Mr Omid: “Unfortunately this is not how it works and this is not.”

Mr Desmond: “Please, please Jafar don’t go on because you’re going to aggravate me. So, look, just send me a cheque back, all right, or we, or we’re not going to be friends. In fact, we’re going to be enemies. OK? And you got till, what’s today, Thursday.”

Mr Omid: “Listen, listen.”

Mr Desmond: “No. That’s it mate. Please, because I don’t want to lose my temper with you but I’m not.”

Mr Omid: “It’s not a case of.”

Mr Desmond: “You know what a good friend I am Jafar, don’t you?”

Mr Omid: “I know, this is the whole point, you’ve been so supportive in this, you’ve been.”

Mr Desmond: “Let me tell you mate, let me tell you something, let me tell you something Jafar as good a f******, as good as a friend I am, I am the worst f****** enemy you’ll ever have. Please get me a cheque round, thank you very much.” [Excerpted from The Independent, July 21, 2009 edition, “Court hears tape of Desmond threat: ‘I’ll be the worst enemy you’ll every have’,” by Jan Colley]

This telephone conversation became the torpedo which sunk Desmond in the libel case Omid v. Desmond which settled in February, 2009.

A settlement Statement in that case was read in open court as follows:

13. At the beginning of February 2009 a settlement Statement was read out in court. It contained the following:

“The article alleged that Lewis Chester and Jafar Omid were intending to keep for themselves £1 billion of their investors’ money whilst dishonestly promising to return it to them. It was also alleged that investors had been dishonestly hoodwinked. It was suggested that Mr Chester and Mr Omid had refused to answer legitimate journalistic enquiries. The article also alleged that they together with David Chester have a longstanding and cynical business practice of exploiting their small investors in order to make massive gains for themselves at their investors’ expense.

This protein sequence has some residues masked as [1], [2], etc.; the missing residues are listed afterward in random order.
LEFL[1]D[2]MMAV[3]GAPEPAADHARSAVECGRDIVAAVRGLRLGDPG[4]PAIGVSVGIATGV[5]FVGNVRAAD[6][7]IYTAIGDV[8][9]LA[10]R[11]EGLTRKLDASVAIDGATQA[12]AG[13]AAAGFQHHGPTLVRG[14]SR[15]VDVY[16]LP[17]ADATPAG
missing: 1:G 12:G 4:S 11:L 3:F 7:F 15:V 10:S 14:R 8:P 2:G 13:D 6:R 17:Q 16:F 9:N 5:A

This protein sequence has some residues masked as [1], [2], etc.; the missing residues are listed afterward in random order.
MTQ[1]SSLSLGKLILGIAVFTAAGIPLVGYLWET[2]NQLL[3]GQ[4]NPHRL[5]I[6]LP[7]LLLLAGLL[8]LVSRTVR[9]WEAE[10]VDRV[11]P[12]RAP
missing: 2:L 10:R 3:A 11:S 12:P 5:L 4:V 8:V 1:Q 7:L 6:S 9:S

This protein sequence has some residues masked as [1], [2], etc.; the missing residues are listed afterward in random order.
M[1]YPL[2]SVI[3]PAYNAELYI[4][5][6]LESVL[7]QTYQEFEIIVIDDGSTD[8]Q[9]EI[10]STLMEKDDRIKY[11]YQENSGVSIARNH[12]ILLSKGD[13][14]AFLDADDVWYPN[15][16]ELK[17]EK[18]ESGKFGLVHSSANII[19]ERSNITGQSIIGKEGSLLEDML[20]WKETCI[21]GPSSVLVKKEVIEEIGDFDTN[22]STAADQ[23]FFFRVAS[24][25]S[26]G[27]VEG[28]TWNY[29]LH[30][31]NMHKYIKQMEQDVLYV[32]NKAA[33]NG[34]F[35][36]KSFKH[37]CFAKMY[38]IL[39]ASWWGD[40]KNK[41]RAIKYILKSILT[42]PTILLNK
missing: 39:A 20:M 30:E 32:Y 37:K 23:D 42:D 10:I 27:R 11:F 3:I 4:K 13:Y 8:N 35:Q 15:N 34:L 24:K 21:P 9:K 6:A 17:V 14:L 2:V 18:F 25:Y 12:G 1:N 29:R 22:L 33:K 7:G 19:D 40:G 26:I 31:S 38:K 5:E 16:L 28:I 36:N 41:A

The truth is that there is no basis for these allegations. In fact information has been provided on a regular basis to investors and very substantial sums have already been returned to them since the decision was made in March 2008 to wind down the funds managed by Pentagon. No attempt was made to put the allegations to anyone at Pentagon before publication of the article. There is no truth in the suggestion that Lewis Chester, David Chester or Mr Omid have prospered by exploiting small investors, to the contrary Pentagon funds have performed well.
What the article did not mention was the involvement of Sunday Express proprietor Richard Desmond. Mr Desmond had investments with Pentagon which were fully refunded in 2007. However a family member had a very small continuing investment which Pentagon advised was not within their control and would have been unlawful to repay. Mr Desmond accepts that it was his comments in the presence of Sunday Express journalists that prompted the Sunday Express to publish the article.

I am pleased to inform your Lordship that a settlement has been agreed between the parties and that the Defendants are here today…to apologise for publishing the article. An apology has been published in the Sunday Express. In addition the Defendants have agreed to pay the Claimants a substantial sum in damages together with their legal costs…”

The jury hearing all this found for Bower. Desmond’s legal costs in his suit against Bower will be in excess of £1,250,000.00 for the nine day trial.

If Desmond had brought this action in Canada punitive damages would flow on an immense scale. There is no limit on punitive damages in Canada if a Court of Appeal feels the conduct is extremely egregious and compensatory damages have not been so vast as to punish the paper. At some point a Court says “X” dollars is too much but the case of Omid v. Desmond would have fetched a mind-boggling award!